Mick Waite insisted he could not have asked for more from the 51st Perfs Pedal.
The 69-year-old, who organises the race on behalf of host club VC St Raphael, watched a week of heavy rain and high winds make way for brilliant sunshine as riders tackled the 46-mile battle on the outskirts of Portsmouth.
Rory Townsend claimed victory for pre-race favourites Pedal Heaven after an ambulance had forced the opening lap of Portsdown Hill to be neutralised.
Chief commissaire Tim Knight also had to disqualify a couple of riders for crossing the white lines and using the opposite carriageway.
However, they were minor details in an otherwise successful running of the prestigious contest, which has become the traditional curtain-raiser for the British road racing season.
Waite said: ‘Considering how changeable the weather has been, we couldn’t have asked for better.
‘The sun came out and we had a lovely day in the end. It probably made the race a little bit easier than normal, which is not such a bad thing.
‘As events go, that’s about the best you were going to get. Everything went so well.
‘I know there were a couple of issues and Tim disqualified a couple of riders. But they know they must keep on the right side of the road.
‘The way it is with traffic at present, they know they have got to do it right. The rules are there for their own safety.
‘I was not concerned about that one bit.’
Waite did not see the ambulance which, responding to a 999 call, caught up with the peloton just a few minutes after the flag dropped.
But he believes the experience of his team, which included the likes of moto commissaire Colin Docker and senior judge Mick Metcalf, meant it was dealt with calmly and efficiently.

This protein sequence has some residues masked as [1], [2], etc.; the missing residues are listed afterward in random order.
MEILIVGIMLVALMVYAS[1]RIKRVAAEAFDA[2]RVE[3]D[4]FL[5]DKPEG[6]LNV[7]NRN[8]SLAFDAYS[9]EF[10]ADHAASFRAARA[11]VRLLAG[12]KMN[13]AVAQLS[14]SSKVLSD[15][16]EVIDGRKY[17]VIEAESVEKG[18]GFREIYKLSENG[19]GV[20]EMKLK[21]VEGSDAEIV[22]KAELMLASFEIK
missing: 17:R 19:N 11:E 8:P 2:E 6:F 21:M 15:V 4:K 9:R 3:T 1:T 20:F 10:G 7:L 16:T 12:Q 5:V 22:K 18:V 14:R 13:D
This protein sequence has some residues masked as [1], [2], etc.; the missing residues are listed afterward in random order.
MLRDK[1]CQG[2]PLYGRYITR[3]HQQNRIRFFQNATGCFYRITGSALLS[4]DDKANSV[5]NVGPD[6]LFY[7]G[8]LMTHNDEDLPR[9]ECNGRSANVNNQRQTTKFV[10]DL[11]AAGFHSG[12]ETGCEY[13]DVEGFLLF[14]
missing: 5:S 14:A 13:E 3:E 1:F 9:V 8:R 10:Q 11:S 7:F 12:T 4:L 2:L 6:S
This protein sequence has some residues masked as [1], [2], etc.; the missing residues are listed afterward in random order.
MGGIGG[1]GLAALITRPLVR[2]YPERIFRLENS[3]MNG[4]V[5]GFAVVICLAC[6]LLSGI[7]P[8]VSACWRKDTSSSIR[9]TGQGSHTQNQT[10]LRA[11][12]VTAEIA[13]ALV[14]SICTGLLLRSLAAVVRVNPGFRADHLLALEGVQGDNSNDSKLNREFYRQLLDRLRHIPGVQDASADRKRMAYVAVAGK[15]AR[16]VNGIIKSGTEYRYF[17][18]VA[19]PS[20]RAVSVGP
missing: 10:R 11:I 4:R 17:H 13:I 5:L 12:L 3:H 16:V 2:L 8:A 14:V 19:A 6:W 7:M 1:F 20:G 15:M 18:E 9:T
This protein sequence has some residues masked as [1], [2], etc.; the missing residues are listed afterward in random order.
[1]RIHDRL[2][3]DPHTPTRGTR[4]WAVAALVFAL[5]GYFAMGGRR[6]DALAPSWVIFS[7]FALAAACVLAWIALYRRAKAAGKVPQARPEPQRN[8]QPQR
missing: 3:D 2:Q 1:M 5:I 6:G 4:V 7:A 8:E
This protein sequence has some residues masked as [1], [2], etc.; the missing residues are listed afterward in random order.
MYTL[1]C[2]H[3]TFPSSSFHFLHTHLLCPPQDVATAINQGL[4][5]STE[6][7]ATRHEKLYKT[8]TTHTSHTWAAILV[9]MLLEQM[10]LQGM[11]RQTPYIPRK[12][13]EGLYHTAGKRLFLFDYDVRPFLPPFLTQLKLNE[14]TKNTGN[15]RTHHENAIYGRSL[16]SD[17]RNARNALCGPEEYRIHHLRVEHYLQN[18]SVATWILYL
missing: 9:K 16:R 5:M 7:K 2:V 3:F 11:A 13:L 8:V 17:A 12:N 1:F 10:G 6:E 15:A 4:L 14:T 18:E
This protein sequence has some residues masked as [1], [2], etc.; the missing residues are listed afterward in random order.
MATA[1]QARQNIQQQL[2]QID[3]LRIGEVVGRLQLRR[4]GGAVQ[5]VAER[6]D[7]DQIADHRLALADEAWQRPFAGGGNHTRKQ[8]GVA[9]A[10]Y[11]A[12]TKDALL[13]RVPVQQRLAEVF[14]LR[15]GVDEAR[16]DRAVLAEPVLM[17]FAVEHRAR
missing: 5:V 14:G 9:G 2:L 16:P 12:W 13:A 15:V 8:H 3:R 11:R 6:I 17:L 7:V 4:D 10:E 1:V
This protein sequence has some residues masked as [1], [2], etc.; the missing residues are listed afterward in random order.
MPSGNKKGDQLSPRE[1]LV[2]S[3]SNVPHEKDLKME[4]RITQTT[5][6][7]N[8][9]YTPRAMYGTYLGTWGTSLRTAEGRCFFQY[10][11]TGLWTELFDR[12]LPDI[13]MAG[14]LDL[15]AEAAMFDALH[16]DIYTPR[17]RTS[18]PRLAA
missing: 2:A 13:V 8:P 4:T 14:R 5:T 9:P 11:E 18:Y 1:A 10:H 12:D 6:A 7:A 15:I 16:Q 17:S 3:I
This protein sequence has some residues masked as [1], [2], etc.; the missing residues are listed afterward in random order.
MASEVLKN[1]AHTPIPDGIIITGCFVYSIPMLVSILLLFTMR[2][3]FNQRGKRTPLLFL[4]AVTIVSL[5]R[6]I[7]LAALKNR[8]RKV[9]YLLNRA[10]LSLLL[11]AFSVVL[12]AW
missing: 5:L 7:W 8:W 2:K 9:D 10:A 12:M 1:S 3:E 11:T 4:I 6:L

Waite said: ‘I didn’t see the ambulance but if you’re going to have a problem, I guess that is the time to have it because it could have messed the race up completely.
‘I try to use senior officials all the time. People like Mick, who is a senior commissaire, and Colin, who is a UCI national commissaire.
‘You just have to surround yourself with the best people and that’s what it is all about.
‘They have the experience and knowledge to deal with situations like that safely and they did.’
VC St Raphael’s wait for a second winner of the Perfs Pedal – following Paul Rogers in 1991 – goes on.
But Waite had no complaints about the result.
He added: ‘I reckon it was just about right.
‘We had the radio up at the finish and, while I missed the first couple of laps, you could tell what was happening.
‘It wasn’t just a case of Pedal Heaven had gone.
‘There was plenty of activity – in front and behind.
‘I was talking to one of our riders and he felt if the second group had all got together they might have pulled some more of the gap back. But it’s early season.’